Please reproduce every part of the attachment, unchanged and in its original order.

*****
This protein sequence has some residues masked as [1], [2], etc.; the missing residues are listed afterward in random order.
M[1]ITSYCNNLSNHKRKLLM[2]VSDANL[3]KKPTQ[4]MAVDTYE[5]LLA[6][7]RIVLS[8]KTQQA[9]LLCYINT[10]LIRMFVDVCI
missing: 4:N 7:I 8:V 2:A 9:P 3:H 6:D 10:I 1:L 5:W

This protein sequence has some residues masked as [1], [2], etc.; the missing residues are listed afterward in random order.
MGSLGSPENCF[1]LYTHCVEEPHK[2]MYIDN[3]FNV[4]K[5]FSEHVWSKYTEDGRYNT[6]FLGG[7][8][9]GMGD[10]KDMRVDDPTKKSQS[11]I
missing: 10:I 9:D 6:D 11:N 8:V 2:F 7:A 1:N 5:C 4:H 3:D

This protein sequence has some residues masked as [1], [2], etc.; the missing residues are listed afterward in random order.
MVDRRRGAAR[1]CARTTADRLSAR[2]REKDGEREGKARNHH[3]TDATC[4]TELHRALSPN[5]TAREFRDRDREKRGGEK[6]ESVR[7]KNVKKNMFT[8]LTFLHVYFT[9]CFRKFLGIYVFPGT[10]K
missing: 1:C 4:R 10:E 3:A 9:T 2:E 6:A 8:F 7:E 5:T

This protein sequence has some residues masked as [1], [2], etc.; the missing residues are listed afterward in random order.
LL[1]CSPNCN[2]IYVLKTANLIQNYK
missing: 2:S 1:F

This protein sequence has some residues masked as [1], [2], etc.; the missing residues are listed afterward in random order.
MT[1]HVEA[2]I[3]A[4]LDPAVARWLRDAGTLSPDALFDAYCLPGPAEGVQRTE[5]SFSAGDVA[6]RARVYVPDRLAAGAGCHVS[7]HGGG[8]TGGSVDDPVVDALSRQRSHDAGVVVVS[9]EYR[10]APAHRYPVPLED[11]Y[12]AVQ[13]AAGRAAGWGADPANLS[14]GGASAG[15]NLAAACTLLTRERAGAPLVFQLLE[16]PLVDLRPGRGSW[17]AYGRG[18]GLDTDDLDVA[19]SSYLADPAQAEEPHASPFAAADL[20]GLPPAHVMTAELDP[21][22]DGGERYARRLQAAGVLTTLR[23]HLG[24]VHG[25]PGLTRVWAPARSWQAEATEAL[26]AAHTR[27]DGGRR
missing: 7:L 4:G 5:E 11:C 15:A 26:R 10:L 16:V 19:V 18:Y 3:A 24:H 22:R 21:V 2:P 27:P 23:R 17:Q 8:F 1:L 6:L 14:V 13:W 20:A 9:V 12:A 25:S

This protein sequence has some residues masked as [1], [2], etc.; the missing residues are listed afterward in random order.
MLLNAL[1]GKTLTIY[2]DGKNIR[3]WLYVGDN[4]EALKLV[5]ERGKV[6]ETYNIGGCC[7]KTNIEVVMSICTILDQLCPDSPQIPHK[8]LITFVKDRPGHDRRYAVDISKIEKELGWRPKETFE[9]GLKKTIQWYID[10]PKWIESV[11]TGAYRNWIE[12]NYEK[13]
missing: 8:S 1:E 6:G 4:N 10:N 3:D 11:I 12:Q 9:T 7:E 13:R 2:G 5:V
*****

This protein sequence has some residues masked as [1], [2], etc.; the missing residues are listed afterward in random order.
M[1]ITSYCNNLSNHKRKLLM[2]VSDANL[3]KKPTQ[4]MAVDTYE[5]LLA[6][7]RIVLS[8]KTQQA[9]LLCYINT[10]LIRMFVDVCI
missing: 4:N 7:I 8:V 2:A 9:P 3:H 6:D 10:I 1:L 5:W

This protein sequence has some residues masked as [1], [2], etc.; the missing residues are listed afterward in random order.
MGSLGSPENCF[1]LYTHCVEEPHK[2]MYIDN[3]FNV[4]K[5]FSEHVWSKYTEDGRYNT[6]FLGG[7][8][9]GMGD[10]KDMRVDDPTKKSQS[11]I
missing: 10:I 9:D 6:D 11:N 8:V 2:F 7:A 1:N 5:C 4:H 3:D

This protein sequence has some residues masked as [1], [2], etc.; the missing residues are listed afterward in random order.
MVDRRRGAAR[1]CARTTADRLSAR[2]REKDGEREGKARNHH[3]TDATC[4]TELHRALSPN[5]TAREFRDRDREKRGGEK[6]ESVR[7]KNVKKNMFT[8]LTFLHVYFT[9]CFRKFLGIYVFPGT[10]K
missing: 1:C 4:R 10:E 3:A 9:T 2:E 6:A 8:F 7:E 5:T

This protein sequence has some residues masked as [1], [2], etc.; the missing residues are listed afterward in random order.
LL[1]CSPNCN[2]IYVLKTANLIQNYK
missing: 2:S 1:F

This protein sequence has some residues masked as [1], [2], etc.; the missing residues are listed afterward in random order.
MT[1]HVEA[2]I[3]A[4]LDPAVARWLRDAGTLSPDALFDAYCLPGPAEGVQRTE[5]SFSAGDVA[6]RARVYVPDRLAAGAGCHVS[7]HGGG[8]TGGSVDDPVVDALSRQRSHDAGVVVVS[9]EYR[10]APAHRYPVPLED[11]Y[12]AVQ[13]AAGRAAGWGADPANLS[14]GGASAG[15]NLAAACTLLTRERAGAPLVFQLLE[16]PLVDLRPGRGSW[17]AYGRG[18]GLDTDDLDVA[19]SSYLADPAQAEEPHASPFAAADL[20]GLPPAHVMTAELDP[21][22]DGGERYARRLQAAGVLTTLR[23]HLG[24]VHG[25]PGLTRVWAPARSWQAEATEAL[26]AAHTR[27]DGGRR
missing: 7:L 4:G 5:E 11:C 15:A 26:R 10:L 16:V 19:V 18:Y 3:A 24:H 22:R 21:V 2:P 27:P 23:R 17:Q 8:F 1:L 6:L 14:V 13:W 20:A 9:V 12:A 25:S

This protein sequence has some residues masked as [1], [2], etc.; the missing residues are listed afterward in random order.
MLLNAL[1]GKTLTIY[2]DGKNIR[3]WLYVGDN[4]EALKLV[5]ERGKV[6]ETYNIGGCC[7]KTNIEVVMSICTILDQLCPDSPQIPHK[8]LITFVKDRPGHDRRYAVDISKIEKELGWRPKETFE[9]GLKKTIQWYID[10]PKWIESV[11]TGAYRNWIE[12]NYEK[13]
missing: 8:S 1:E 6:G 4:N 10:N 3:D 11:I 12:Q 9:T 7:E 13:R 2:G 5:V